Unfortunately, it’s not always easy to establish a link between occupation and cancer risk. Less than 2% of chemicals used in commerce have been tested for their potential to cause cancer. Further, the risk of developing cancer is influenced by a number of factors that are not clearly understood.
Learn more here.
Extreme fatigue—the seemingly bone-crushing exhaustion that makes it difficult to brush your teeth, cook a hamburger, or climb the stairs—is one of the most common complaints of people with cancer. Learn more about coping with fatigue here.
Being diagnosed with cancer is a life-altering event. One of the first questions people diagnosed with cancer may ask is, “Will I live?” For many people, the answer to that question is “yes,” thanks to advances in the detection and treatment of several cancers. But undergoing treatment can bring with it a whole host of new questions, including, for many people, “Will I still be able to have children?”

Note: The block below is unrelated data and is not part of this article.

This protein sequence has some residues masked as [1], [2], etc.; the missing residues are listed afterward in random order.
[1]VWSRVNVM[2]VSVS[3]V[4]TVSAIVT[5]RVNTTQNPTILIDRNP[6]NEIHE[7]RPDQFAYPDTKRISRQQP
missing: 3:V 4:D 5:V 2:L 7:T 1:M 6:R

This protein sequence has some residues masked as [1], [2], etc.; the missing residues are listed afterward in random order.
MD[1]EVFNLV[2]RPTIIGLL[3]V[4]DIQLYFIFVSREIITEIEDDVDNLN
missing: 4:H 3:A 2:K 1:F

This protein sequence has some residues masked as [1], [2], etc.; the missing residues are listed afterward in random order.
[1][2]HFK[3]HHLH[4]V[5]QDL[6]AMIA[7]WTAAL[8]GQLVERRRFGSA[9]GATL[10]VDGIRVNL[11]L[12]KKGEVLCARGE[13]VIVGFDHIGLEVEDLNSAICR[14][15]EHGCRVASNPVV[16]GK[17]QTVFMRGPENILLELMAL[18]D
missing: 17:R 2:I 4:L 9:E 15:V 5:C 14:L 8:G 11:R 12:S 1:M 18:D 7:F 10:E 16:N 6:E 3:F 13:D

Since his diagnosis with testicular cancer in 1996, Lance Armstrong has beaten cancer, won the Tour De France, and fathered children. How does he do it? Well, maybe no one but Lance knows all the secrets of his success, but we know at least one: sperm banking.
Surviving cancer is one of the most amazing success stories a person can have. Ending cancer treatment is exciting, but it is also challenging. There are so many questions. What happens next? Will your cancer return? How can you stay healthy?
Secondhand tobacco smoke contains over 4,700 chemical compounds. More than 200 of these are known poisons such as carbon monoxide, hydrogen cyanide, and methyl isocyanate. There are also over 60 potentially carcinogenic substances, including nitrosamines, aromatic amines, benzene, benzopyprene, and formaldehyde.
Learn more about the dangers of secondhand smoke here.